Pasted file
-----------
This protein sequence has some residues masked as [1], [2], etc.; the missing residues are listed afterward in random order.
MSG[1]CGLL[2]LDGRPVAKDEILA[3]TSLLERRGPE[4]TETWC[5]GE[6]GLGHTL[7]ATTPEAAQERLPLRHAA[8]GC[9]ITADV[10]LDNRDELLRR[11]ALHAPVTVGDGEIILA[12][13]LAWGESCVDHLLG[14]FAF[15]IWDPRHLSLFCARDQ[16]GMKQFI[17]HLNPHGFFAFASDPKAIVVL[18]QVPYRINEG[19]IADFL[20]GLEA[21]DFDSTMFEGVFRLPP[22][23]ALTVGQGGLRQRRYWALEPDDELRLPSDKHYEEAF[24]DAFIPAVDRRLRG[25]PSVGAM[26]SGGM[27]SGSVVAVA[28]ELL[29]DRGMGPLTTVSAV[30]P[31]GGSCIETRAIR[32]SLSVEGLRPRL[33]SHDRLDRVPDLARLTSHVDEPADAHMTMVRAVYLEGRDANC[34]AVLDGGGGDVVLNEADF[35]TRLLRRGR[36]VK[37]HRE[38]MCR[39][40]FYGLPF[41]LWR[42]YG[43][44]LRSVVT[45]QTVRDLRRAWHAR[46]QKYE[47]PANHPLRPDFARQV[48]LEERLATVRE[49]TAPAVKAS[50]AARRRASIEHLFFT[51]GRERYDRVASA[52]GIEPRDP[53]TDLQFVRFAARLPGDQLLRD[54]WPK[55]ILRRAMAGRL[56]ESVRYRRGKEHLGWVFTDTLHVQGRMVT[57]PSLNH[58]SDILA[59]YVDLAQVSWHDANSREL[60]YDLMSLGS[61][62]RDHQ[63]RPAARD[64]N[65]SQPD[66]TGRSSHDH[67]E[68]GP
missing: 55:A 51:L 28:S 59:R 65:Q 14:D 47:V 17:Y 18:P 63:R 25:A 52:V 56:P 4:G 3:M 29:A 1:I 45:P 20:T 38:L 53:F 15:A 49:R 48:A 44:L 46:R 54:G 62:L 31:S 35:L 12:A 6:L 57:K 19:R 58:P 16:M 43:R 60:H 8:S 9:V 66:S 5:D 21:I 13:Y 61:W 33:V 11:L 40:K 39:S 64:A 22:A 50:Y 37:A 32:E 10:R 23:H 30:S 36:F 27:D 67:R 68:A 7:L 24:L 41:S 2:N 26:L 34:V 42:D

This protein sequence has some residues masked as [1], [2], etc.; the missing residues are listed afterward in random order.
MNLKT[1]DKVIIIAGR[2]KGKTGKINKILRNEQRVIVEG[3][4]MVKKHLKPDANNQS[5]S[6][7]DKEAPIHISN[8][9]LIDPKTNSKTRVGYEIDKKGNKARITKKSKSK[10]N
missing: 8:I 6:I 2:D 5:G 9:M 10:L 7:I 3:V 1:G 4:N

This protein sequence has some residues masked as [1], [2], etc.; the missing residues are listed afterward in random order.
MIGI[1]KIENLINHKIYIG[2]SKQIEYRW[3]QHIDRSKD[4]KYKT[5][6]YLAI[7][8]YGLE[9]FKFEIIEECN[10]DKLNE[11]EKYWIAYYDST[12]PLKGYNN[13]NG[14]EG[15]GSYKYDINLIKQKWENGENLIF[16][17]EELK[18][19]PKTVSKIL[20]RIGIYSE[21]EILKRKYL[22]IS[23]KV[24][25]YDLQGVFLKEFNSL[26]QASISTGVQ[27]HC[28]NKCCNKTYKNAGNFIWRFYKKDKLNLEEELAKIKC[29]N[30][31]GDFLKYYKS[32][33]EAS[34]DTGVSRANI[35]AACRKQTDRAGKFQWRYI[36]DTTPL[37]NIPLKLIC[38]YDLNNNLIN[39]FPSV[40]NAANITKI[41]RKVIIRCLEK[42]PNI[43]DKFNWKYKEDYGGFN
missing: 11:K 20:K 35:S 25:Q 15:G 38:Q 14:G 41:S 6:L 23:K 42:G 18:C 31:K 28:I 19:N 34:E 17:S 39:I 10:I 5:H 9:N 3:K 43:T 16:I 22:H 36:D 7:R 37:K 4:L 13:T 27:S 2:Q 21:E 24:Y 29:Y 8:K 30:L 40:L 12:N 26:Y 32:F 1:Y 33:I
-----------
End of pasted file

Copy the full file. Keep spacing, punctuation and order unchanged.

This protein sequence has some residues masked as [1], [2], etc.; the missing residues are listed afterward in random order.
MSG[1]CGLL[2]LDGRPVAKDEILA[3]TSLLERRGPE[4]TETWC[5]GE[6]GLGHTL[7]ATTPEAAQERLPLRHAA[8]GC[9]ITADV[10]LDNRDELLRR[11]ALHAPVTVGDGEIILA[12][13]LAWGESCVDHLLG[14]FAF[15]IWDPRHLSLFCARDQ[16]GMKQFI[17]HLNPHGFFAFASDPKAIVVL[18]QVPYRINEG[19]IADFL[20]GLEA[21]DFDSTMFEGVFRLPP[22][23]ALTVGQGGLRQRRYWALEPDDELRLPSDKHYEEAF[24]DAFIPAVDRRLRG[25]PSVGAM[26]SGGM[27]SGSVVAVA[28]ELL[29]DRGMGPLTTVSAV[30]P[31]GGSCIETRAIR[32]SLSVEGLRPRL[33]SHDRLDRVPDLARLTSHVDEPADAHMTMVRAVYLEGRDANC[34]AVLDGGGGDVVLNEADF[35]TRLLRRGR[36]VK[37]HRE[38]MCR[39][40]FYGLPF[41]LWR[42]YG[43][44]LRSVVT[45]QTVRDLRRAWHAR[46]QKYE[47]PANHPLRPDFARQV[48]LEERLATVRE[49]TAPAVKAS[50]AARRRASIEHLFFT[51]GRERYDRVASA[52]GIEPRDP[53]TDLQFVRFAARLPGDQLLRD[54]WPK[55]ILRRAMAGRL[56]ESVRYRRGKEHLGWVFTDTLHVQGRMVT[57]PSLNH[58]SDILA[59]YVDLAQVSWHDANSREL[60]YDLMSLGS[61][62]RDHQ[63]RPAARD[64]N[65]SQPD[66]TGRSSHDH[67]E[68]GP
missing: 55:A 51:L 28:S 59:R 65:Q 14:D 47:V 17:Y 18:P 63:R 25:A 52:V 56:P 4:G 3:M 29:A 1:I 45:P 20:T 38:L 53:F 15:A 49:R 48:A 44:L 46:R 54:G 62:L 31:S 35:L 12:A 6:L 57:K 19:R 58:P 16:M 43:R 60:H 8:S 9:V 66:S 5:D 21:I 13:Y 61:W 33:V 11:L 40:K 39:S 64:A 22:A 50:Y 37:A 32:E 10:R 23:H 30:S 36:F 27:D 67:R 68:A 7:L 24:L 41:S 2:N 26:L 34:V 42:D

This protein sequence has some residues masked as [1], [2], etc.; the missing residues are listed afterward in random order.
MNLKT[1]DKVIIIAGR[2]KGKTGKINKILRNEQRVIVEG[3][4]MVKKHLKPDANNQS[5]S[6][7]DKEAPIHISN[8][9]LIDPKTNSKTRVGYEIDKKGNKARITKKSKSK[10]N
missing: 8:I 6:I 2:D 5:G 9:M 10:L 7:I 3:V 1:G 4:N

This protein sequence has some residues masked as [1], [2], etc.; the missing residues are listed afterward in random order.
MIGI[1]KIENLINHKIYIG[2]SKQIEYRW[3]QHIDRSKD[4]KYKT[5][6]YLAI[7][8]YGLE[9]FKFEIIEECN[10]DKLNE[11]EKYWIAYYDST[12]PLKGYNN[13]NG[14]EG[15]GSYKYDINLIKQKWENGENLIF[16][17]EELK[18][19]PKTVSKIL[20]RIGIYSE[21]EILKRKYL[22]IS[23]KV[24][25]YDLQGVFLKEFNSL[26]QASISTGVQ[27]HC[28]NKCCNKTYKNAGNFIWRFYKKDKLNLEEELAKIKC[29]N[30][31]GDFLKYYKS[32][33]EAS[34]DTGVSRANI[35]AACRKQTDRAGKFQWRYI[36]DTTPL[37]NIPLKLIC[38]YDLNNNLIN[39]FPSV[40]NAANITKI[41]RKVIIRCLEK[42]PNI[43]DKFNWKYKEDYGGFN
missing: 11:K 20:K 35:S 25:Q 15:G 38:Q 14:G 41:S 6:L 23:K 42:G 18:C 31:K 28:I 19:N 34:E 17:S 39:I 10:I 5:H 9:N 3:K 43:T 16:I 22:H 36:D 7:R 37:K 4:L 13:T 27:S 2:Q 21:E 24:Y 29:Y 8:K 30:L 40:L 12:N 26:Y 32:F 1:Y 33:I